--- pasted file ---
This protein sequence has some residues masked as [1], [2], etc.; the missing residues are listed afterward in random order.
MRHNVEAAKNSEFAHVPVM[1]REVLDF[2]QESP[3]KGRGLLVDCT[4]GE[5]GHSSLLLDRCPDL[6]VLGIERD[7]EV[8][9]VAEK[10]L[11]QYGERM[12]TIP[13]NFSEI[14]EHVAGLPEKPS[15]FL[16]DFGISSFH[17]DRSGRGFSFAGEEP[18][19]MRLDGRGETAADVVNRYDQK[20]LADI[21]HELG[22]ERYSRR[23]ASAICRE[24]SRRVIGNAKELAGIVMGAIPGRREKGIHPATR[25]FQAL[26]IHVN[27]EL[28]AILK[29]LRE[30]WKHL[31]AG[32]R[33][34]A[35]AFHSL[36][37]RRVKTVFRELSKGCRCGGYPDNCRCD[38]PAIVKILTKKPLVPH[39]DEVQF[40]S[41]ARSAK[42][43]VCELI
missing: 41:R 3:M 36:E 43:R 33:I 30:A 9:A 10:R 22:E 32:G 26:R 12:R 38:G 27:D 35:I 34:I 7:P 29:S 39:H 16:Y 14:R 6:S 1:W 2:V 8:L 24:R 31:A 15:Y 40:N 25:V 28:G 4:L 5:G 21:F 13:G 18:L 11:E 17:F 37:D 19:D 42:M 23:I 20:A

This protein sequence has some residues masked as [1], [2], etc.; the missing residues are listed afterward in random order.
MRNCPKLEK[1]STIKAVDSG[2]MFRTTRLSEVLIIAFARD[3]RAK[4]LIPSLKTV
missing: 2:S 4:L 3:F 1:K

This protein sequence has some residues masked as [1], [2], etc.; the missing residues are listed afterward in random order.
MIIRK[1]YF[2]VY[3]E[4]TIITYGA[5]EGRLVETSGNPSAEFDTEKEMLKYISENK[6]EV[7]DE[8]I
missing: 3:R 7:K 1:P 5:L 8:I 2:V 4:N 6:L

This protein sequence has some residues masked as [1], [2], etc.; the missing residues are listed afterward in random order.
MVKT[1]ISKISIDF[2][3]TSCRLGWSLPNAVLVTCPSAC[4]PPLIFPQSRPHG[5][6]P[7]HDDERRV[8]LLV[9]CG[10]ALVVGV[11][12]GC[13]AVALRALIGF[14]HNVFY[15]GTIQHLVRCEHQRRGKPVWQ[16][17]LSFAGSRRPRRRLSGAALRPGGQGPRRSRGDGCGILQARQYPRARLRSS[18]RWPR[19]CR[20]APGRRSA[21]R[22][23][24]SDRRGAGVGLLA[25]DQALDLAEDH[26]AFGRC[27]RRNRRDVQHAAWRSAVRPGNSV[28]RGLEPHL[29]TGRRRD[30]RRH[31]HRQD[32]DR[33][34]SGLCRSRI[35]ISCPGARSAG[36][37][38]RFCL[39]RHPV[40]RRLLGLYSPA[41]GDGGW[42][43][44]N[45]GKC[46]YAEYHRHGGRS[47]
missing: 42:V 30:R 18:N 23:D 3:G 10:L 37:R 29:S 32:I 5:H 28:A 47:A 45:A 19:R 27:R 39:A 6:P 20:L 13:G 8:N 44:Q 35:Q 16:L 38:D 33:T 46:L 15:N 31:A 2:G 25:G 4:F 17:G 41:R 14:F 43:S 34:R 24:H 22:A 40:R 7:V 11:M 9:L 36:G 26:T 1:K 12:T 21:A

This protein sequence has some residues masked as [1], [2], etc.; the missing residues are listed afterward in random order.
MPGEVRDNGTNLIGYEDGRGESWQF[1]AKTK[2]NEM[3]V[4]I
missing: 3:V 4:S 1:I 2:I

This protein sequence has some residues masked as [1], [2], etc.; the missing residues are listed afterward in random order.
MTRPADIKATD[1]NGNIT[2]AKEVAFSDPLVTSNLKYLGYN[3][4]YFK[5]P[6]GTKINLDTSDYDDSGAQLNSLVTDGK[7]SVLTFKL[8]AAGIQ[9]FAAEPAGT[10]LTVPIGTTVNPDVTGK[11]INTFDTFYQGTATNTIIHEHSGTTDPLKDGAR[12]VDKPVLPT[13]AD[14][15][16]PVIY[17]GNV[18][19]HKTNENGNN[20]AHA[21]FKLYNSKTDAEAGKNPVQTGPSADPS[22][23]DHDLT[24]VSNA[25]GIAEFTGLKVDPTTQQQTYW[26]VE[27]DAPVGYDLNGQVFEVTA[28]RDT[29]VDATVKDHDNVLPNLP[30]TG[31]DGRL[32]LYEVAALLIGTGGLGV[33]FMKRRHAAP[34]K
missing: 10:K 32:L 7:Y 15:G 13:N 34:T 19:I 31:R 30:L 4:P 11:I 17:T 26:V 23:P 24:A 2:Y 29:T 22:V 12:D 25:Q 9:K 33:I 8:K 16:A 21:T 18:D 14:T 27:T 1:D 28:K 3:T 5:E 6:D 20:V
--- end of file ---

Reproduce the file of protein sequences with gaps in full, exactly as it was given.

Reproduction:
This protein sequence has some residues masked as [1], [2], etc.; the missing residues are listed afterward in random order.
MRHNVEAAKNSEFAHVPVM[1]REVLDF[2]QESP[3]KGRGLLVDCT[4]GE[5]GHSSLLLDRCPDL[6]VLGIERD[7]EV[8][9]VAEK[10]L[11]QYGERM[12]TIP[13]NFSEI[14]EHVAGLPEKPS[15]FL[16]DFGISSFH[17]DRSGRGFSFAGEEP[18][19]MRLDGRGETAADVVNRYDQK[20]LADI[21]HELG[22]ERYSRR[23]ASAICRE[24]SRRVIGNAKELAGIVMGAIPGRREKGIHPATR[25]FQAL[26]IHVN[27]EL[28]AILK[29]LRE[30]WKHL[31]AG[32]R[33][34]A[35]AFHSL[36][37]RRVKTVFRELSKGCRCGGYPDNCRCD[38]PAIVKILTKKPLVPH[39]DEVQF[40]S[41]ARSAK[42][43]VCELI
missing: 41:R 3:M 36:E 43:R 33:I 30:A 9:A 10:R 22:E 32:G 26:R 12:R 38:G 27:D 35:I 34:I 7:P 29:S 39:H 16:Y 14:R 6:S 1:W 2:V 8:L 24:R 31:A 15:Y 40:N 25:V 28:G 4:L 5:G 21:F 13:G 18:L 11:E 17:F 37:D 19:D 42:M 23:I 20:A

This protein sequence has some residues masked as [1], [2], etc.; the missing residues are listed afterward in random order.
MRNCPKLEK[1]STIKAVDSG[2]MFRTTRLSEVLIIAFARD[3]RAK[4]LIPSLKTV
missing: 2:S 4:L 3:F 1:K

This protein sequence has some residues masked as [1], [2], etc.; the missing residues are listed afterward in random order.
MIIRK[1]YF[2]VY[3]E[4]TIITYGA[5]EGRLVETSGNPSAEFDTEKEMLKYISENK[6]EV[7]DE[8]I
missing: 3:R 7:K 1:P 5:L 8:I 2:V 4:N 6:L

This protein sequence has some residues masked as [1], [2], etc.; the missing residues are listed afterward in random order.
MVKT[1]ISKISIDF[2][3]TSCRLGWSLPNAVLVTCPSAC[4]PPLIFPQSRPHG[5][6]P[7]HDDERRV[8]LLV[9]CG[10]ALVVGV[11][12]GC[13]AVALRALIGF[14]HNVFY[15]GTIQHLVRCEHQRRGKPVWQ[16][17]LSFAGSRRPRRRLSGAALRPGGQGPRRSRGDGCGILQARQYPRARLRSS[18]RWPR[19]CR[20]APGRRSA[21]R[22][23][24]SDRRGAGVGLLA[25]DQALDLAEDH[26]AFGRC[27]RRNRRDVQHAAWRSAVRPGNSV[28]RGLEPHL[29]TGRRRD[30]RRH[31]HRQD[32]DR[33][34]SGLCRSRI[35]ISCPGARSAG[36][37][38]RFCL[39]RHPV[40]RRLLGLYSPA[41]GDGGW[42][43][44]N[45]GKC[46]YAEYHRHGGRS[47]
missing: 42:V 30:R 18:N 23:D 3:G 10:L 37:R 29:S 32:I 5:H 28:A 47:A 45:A 19:R 27:R 39:A 6:P 20:L 13:G 8:N 44:Q 35:Q 16:L 38:D 33:T 46:L 15:N 31:A 2:G 25:G 4:F 17:G 41:R 14:F 43:S 34:R 24:H 22:A 40:R 7:V 11:M 9:L 36:G 26:T 1:K 12:T 21:A

This protein sequence has some residues masked as [1], [2], etc.; the missing residues are listed afterward in random order.
MPGEVRDNGTNLIGYEDGRGESWQF[1]AKTK[2]NEM[3]V[4]I
missing: 3:V 4:S 1:I 2:I

This protein sequence has some residues masked as [1], [2], etc.; the missing residues are listed afterward in random order.
MTRPADIKATD[1]NGNIT[2]AKEVAFSDPLVTSNLKYLGYN[3][4]YFK[5]P[6]GTKINLDTSDYDDSGAQLNSLVTDGK[7]SVLTFKL[8]AAGIQ[9]FAAEPAGT[10]LTVPIGTTVNPDVTGK[11]INTFDTFYQGTATNTIIHEHSGTTDPLKDGAR[12]VDKPVLPT[13]AD[14][15][16]PVIY[17]GNV[18][19]HKTNENGNN[20]AHA[21]FKLYNSKTDAEAGKNPVQTGPSADPS[22][23]DHDLT[24]VSNA[25]GIAEFTGLKVDPTTQQQTYW[26]VE[27]DAPVGYDLNGQVFEVTA[28]RDT[29]VDATVKDHDNVLPNLP[30]TG[31]DGRL[32]LYEVAALLIGTGGLGV[33]FMKRRHAAP[34]K
missing: 10:K 32:L 7:Y 15:G 13:N 34:T 19:I 31:R 30:L 4:P 11:I 17:T 26:V 23:P 24:A 2:Y 29:T 22:V 12:D 25:Q 9:K 33:I 8:K 16:A 21:T 18:D 14:T 27:T 1:D 28:K 3:T 5:E 6:D 20:V